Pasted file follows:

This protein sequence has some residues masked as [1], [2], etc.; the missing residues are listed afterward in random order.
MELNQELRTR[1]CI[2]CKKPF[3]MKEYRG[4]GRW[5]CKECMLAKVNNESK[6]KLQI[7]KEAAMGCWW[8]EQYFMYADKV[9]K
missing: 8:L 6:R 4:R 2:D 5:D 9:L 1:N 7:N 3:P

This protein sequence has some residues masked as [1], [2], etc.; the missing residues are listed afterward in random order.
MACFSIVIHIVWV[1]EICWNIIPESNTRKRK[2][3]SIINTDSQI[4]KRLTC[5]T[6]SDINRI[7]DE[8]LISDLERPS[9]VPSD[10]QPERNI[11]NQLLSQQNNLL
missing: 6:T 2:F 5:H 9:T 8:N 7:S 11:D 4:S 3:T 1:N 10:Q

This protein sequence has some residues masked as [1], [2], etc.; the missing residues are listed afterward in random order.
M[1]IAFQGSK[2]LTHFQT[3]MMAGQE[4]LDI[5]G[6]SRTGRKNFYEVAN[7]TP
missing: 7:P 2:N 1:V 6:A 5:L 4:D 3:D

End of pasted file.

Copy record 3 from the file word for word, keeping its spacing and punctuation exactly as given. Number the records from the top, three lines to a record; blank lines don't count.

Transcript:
This protein sequence has some residues masked as [1], [2], etc.; the missing residues are listed afterward in random order.
M[1]IAFQGSK[2]LTHFQT[3]MMAGQE[4]LDI[5]G[6]SRTGRKNFYEVAN[7]TP
missing: 7:P 2:N 1:V 6:A 5:L 4:D 3:D